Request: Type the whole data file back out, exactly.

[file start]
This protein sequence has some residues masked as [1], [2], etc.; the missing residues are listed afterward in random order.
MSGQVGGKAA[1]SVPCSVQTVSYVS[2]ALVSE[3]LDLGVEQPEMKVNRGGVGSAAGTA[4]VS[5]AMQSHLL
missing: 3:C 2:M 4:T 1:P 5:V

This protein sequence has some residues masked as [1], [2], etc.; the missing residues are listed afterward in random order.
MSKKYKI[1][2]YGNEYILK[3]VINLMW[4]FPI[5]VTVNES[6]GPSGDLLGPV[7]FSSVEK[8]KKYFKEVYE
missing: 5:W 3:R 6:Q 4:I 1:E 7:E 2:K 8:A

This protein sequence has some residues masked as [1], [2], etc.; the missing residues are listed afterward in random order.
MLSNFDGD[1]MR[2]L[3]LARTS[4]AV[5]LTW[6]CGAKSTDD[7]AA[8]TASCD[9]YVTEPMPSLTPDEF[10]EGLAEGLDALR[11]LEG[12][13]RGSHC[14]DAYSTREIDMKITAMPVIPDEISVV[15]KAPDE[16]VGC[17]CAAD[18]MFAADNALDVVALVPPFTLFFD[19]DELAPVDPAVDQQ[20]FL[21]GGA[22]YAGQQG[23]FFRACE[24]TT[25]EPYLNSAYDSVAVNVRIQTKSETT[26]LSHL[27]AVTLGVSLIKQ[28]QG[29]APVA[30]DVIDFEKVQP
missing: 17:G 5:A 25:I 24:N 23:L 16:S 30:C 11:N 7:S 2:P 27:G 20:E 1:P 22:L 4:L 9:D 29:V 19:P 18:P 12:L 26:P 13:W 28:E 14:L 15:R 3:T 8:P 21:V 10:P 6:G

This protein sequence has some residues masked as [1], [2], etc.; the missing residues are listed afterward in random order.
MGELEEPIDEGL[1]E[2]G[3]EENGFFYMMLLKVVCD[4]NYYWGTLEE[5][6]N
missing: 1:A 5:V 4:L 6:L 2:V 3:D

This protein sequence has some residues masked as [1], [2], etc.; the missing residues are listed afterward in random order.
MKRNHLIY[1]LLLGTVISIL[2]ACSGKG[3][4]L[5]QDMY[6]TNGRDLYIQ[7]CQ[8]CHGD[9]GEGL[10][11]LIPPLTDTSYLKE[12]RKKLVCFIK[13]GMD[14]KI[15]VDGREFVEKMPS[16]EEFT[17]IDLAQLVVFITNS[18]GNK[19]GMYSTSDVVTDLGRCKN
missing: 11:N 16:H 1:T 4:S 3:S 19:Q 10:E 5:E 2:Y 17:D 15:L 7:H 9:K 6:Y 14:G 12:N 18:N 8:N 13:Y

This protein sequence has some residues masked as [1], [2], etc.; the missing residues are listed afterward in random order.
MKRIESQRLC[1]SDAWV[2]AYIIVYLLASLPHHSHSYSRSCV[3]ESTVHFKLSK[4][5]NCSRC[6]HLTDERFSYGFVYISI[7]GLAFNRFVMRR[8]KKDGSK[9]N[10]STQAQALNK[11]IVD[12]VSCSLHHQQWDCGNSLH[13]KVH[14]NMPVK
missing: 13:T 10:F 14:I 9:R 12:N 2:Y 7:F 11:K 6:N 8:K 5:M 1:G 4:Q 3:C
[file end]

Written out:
This protein sequence has some residues masked as [1], [2], etc.; the missing residues are listed afterward in random order.
MSGQVGGKAA[1]SVPCSVQTVSYVS[2]ALVSE[3]LDLGVEQPEMKVNRGGVGSAAGTA[4]VS[5]AMQSHLL
missing: 3:C 2:M 4:T 1:P 5:V

This protein sequence has some residues masked as [1], [2], etc.; the missing residues are listed afterward in random order.
MSKKYKI[1][2]YGNEYILK[3]VINLMW[4]FPI[5]VTVNES[6]GPSGDLLGPV[7]FSSVEK[8]KKYFKEVYE
missing: 5:W 3:R 6:Q 4:I 1:E 7:E 2:K 8:A

This protein sequence has some residues masked as [1], [2], etc.; the missing residues are listed afterward in random order.
MLSNFDGD[1]MR[2]L[3]LARTS[4]AV[5]LTW[6]CGAKSTDD[7]AA[8]TASCD[9]YVTEPMPSLTPDEF[10]EGLAEGLDALR[11]LEG[12][13]RGSHC[14]DAYSTREIDMKITAMPVIPDEISVV[15]KAPDE[16]VGC[17]CAAD[18]MFAADNALDVVALVPPFTLFFD[19]DELAPVDPAVDQQ[20]FL[21]GGA[22]YAGQQG[23]FFRACE[24]TT[25]EPYLNSAYDSVAVNVRIQTKSETT[26]LSHL[27]AVTLGVSLIKQ[28]QG[29]APVA[30]DVIDFEKVQP
missing: 17:G 5:A 25:I 24:N 23:L 16:S 30:C 11:N 7:S 2:P 27:G 20:E 1:P 22:L 4:L 9:D 29:V 19:P 18:P 12:L 26:P 13:W 28:E 14:L 15:R 3:T 8:P 21:V 10:P 6:G

This protein sequence has some residues masked as [1], [2], etc.; the missing residues are listed afterward in random order.
MGELEEPIDEGL[1]E[2]G[3]EENGFFYMMLLKVVCD[4]NYYWGTLEE[5][6]N
missing: 1:A 5:V 4:L 6:L 2:V 3:D

This protein sequence has some residues masked as [1], [2], etc.; the missing residues are listed afterward in random order.
MKRNHLIY[1]LLLGTVISIL[2]ACSGKG[3][4]L[5]QDMY[6]TNGRDLYIQ[7]CQ[8]CHGD[9]GEGL[10][11]LIPPLTDTSYLKE[12]RKKLVCFIK[13]GMD[14]KI[15]VDGREFVEKMPS[16]EEFT[17]IDLAQLVVFITNS[18]GNK[19]GMYSTSDVVTDLGRCKN
missing: 11:N 16:H 1:T 4:S 3:S 19:Q 10:E 5:E 2:Y 17:D 15:L 7:H 9:K 6:Y 14:G 12:N 18:N 8:N 13:Y

This protein sequence has some residues masked as [1], [2], etc.; the missing residues are listed afterward in random order.
MKRIESQRLC[1]SDAWV[2]AYIIVYLLASLPHHSHSYSRSCV[3]ESTVHFKLSK[4][5]NCSRC[6]HLTDERFSYGFVYISI[7]GLAFNRFVMRR[8]KKDGSK[9]N[10]STQAQALNK[11]IVD[12]VSCSLHHQQWDCGNSLH[13]KVH[14]NMPVK
missing: 13:T 10:F 14:I 9:R 12:N 2:Y 7:F 11:K 6:N 8:K 5:M 1:G 4:Q 3:C